In a fractal oil sands rock, a higher fractal dimension represents a more complex pore network. As shown in Figure 3a, with an increase in the fractal dimension, the gas effective permeability is trending down. For instance, under a gas saturation of 0.3, the gas effective permeabilities are 0.2947 D, 0.2481 D, and 0.2071 D when the fractal dimensions are 2.1, 2.2, and 2.3, respectively. This is because larger pores are more probable to exist with a smaller fractal dimension under the same pore radius as shown in Figure 3c. For instance, the cumulative probabilities of a pore size more than 5 um are 0.0600, 0.0574, and 0.0547 under the fractal dimensions of 2.1, 2.2, and 2.3, respectively. Figure 3b shows that the enhancement of gas effective permeability with increased water saturation weakens while the fractal dimension increases. For example, d(Kg)/d(Sg) is 1.97 D, 1.66 D, and 1.38 D when the fractal dimensions are 2.1, 2.2, and 2.3, respectively. Overall, the gas effective permeability increases when a pore network is less complex, and the permeability enhancement with increased water saturation weakens in a more complex pore network. In a fractal rock, a higher variance indicates a more discrete pore network. Figure 4a shows that the gas effective permeability increases with an increase in variance. Especially, the gas effective permeability increases from 0.41 D to 0.91 D under a gas saturation of 0.5 when the variance increases from 5 um2 to 50 um2. The reason behind this can be explained by the pore size distribution in Figure 4c, which indicates that the existence of larger pores is more frequent with a larger variance under the same average pore radius as a larger variance yields a more discrete distribution. The cumulative probabilities of a pore size more than 5 um are 0.0087, 0.0114, and 0.0146 under the variances of 5 um2, 10 um2, and 50 um2, respectively. A more frequent occupation of larger pores better benefits the gas flow capacity. Figure 4b indicates that the enhancement of the gas effective permeability is more significant with a bigger variance. Especially, d(Kg)/d(Sg) decreases from 2.80 to 1.26 when variance increases from 2.1 to 2.3 under a gas saturation of 0.4. In summary, the gas effective permeability increases in a more discrete pore network, and the enhancement of the gas effective permeability with increased water saturation strengthens in a more discrete pore network.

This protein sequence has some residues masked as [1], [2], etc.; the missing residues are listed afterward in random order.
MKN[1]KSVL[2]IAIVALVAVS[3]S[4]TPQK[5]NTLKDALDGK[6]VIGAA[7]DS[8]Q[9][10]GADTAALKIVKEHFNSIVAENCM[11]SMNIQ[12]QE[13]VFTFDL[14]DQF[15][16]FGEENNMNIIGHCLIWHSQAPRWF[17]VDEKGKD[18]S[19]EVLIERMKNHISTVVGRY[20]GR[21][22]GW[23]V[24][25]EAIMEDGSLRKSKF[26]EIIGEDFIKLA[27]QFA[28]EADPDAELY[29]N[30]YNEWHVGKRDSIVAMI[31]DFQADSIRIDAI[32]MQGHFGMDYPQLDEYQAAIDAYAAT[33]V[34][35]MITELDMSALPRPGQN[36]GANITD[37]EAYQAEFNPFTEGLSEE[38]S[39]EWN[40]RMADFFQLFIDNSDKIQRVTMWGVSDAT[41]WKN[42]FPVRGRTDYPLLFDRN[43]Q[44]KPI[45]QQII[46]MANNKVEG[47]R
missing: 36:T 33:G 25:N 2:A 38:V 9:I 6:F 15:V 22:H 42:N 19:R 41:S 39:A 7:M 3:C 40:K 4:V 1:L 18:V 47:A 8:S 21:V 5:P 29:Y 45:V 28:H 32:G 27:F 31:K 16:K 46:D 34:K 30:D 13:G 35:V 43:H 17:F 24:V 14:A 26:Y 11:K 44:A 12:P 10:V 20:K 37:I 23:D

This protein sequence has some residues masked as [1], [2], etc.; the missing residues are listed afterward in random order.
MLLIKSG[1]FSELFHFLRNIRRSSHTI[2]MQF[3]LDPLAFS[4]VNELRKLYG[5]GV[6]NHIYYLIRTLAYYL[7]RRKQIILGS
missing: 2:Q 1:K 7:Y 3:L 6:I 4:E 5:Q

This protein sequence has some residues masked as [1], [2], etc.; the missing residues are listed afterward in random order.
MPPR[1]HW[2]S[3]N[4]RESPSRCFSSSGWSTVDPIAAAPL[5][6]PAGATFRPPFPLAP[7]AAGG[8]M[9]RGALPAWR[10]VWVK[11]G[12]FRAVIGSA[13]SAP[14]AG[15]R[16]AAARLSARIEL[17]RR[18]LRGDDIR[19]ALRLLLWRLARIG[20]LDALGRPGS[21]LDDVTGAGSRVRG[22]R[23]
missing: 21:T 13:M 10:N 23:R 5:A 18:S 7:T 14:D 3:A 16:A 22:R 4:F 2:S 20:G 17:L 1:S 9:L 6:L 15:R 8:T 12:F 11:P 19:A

thumbnail Fig. 3

(a) Relationship between gas effective permeability and gas saturation under different fractal dimensions, (b) relationship between d(Kg)/d(Sg) and gas saturation under different fractal dimensions, and (c) relationship between cumulative probability and pore radius under different fractal dimensions.

thumbnail Fig. 4

(a) Relationship between gas effective permeability and gas saturation under difference variances, (b) relationship between d(Kg)/d(Sg) and gas saturation under different variances, and (c) relationship between cumulative probability and pore radius under different variances.